It is late on a Thursday afternoon and genial murmurs are spreading through the Pufendorf Institute in Lund. People are networking after the day’s interdisciplinary conference at which the city’s public spaces were discussed from various angles. Leonard Muyambo, one of the participants in the SI-funded programme on sustainable cities, thought the conference was fantastic.
“It’s of great benefit to listen to all these lectures by researchers at a highly-ranked university. I feel very inspired and will take this back with me to Zimbabwe where I plan for the development of urban parks.”
His fellow participant from Indonesia on the course, Nurul Izzati, a lecturer at the Sumbawa University of Technology, agrees.
“The lectures gave me new perspectives, including the historical view. It gave me something to think about when I heard how difficult it was in the past for women to actively take part in society.”
Projects for change to promote sustainable societies
At the venue, the programme participants put up posters about their projects for change to promote sustainable cities and societies in their own countries. Nurul Izzati talks about how she and the other Indonesians in the group want to work on a project for change concerning waste management, and will be doing that during the programme.
“We recognise the enormous problem of plastic and refuse in Sumbawa and throughout Indonesia. We would like to get the population to start sorting their refuse with potential results including plastic recycling.”
In the building opposite, Wrangel, the African participants from the programme Land is Life have gathered for a communal welcome dinner. There is a high-spirited atmosphere. They already know each other, as they have completed a two-week programme module in Kenya, at which researchers and commissioned education staff from LU were present.
Tawonga Chihana, a lawyer from Malawi, says that she feels satisfied after the discussion in Kenya and the day’s exercises here in Lund.
“It’s very enriching to meet all these people from different sectors, who each contribute different types of knowledge. We, for example, have a geologist in the group, an environmental researcher and an environmental lawyer. It challenges your way of thinking and you learn a lot.”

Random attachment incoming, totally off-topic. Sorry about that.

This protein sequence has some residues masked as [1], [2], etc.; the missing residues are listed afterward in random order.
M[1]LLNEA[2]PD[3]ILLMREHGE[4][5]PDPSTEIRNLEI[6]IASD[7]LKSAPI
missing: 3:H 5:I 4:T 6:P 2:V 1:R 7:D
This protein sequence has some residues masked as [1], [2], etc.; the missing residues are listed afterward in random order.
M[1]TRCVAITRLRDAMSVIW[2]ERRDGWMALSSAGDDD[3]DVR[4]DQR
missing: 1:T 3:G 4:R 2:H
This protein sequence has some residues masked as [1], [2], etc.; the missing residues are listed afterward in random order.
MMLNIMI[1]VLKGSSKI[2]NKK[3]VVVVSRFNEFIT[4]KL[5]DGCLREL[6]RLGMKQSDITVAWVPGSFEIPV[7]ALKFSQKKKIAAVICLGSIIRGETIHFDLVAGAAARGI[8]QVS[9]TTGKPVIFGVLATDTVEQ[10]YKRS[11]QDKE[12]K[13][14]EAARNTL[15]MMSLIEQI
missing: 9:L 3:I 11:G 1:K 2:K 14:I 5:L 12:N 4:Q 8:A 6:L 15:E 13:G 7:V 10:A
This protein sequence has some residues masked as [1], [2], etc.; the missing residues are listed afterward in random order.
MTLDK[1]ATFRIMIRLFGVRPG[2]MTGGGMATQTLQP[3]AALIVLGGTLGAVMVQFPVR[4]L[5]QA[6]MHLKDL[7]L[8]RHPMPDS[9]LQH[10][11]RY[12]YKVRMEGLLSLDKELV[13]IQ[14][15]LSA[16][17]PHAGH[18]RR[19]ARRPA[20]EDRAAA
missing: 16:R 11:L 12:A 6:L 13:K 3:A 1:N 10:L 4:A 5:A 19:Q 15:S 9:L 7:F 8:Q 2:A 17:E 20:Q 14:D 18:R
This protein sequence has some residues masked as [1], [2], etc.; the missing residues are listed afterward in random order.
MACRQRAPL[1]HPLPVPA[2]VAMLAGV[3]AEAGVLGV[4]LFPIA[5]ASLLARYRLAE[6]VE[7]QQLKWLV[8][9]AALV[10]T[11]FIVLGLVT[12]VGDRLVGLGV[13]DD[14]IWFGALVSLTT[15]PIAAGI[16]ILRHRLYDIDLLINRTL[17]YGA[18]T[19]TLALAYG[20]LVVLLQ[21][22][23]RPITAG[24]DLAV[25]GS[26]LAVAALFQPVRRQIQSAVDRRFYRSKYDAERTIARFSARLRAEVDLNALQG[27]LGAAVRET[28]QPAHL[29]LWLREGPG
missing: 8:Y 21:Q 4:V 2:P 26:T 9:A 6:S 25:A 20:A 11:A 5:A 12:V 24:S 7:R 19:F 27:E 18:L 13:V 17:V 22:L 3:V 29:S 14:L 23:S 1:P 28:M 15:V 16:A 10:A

Thanks to the programme, which aims to develop the capacities of future leaders in East Africa, focusing on ecosystems and biodiversity, she has been spurred to start working on the climate issue in Malawi. She has introduced these ideas in the organisation she works for, which is now looking at ways it can contribute.
“It’s so quiet! I love Lund!
On being asked what she thinks about Lund, she laughs and says that it is certainly a lot different from what she is used to.
“It’s so quiet! I love Lund!
William Okoyo, climate change specialist from Kenya concurs.
“The city is both safe and clean – and friendly. You feel at home. No anxiety or stress!”
Both of them talk about how impressed they were by the Öresund Bridge when they arrived in Sweden. William Okoyo is fascinated by the fact that a tunnel has been built under the sea.
“That’s something you only read about!”
Footnote: The programme Sustainable, Inclusive and Climate-Resilient Cities is presented by the Centre for Environmental and Climate Research (CEC) and the Raoul Wallenberg Institute in cooperation with Lund University Commissioned Education (LUCE).
The programme Land is Life is presented by the Lund University Centre for Sustainability Studies (LUCSUS) in cooperation with four other departments at LU and LUCE.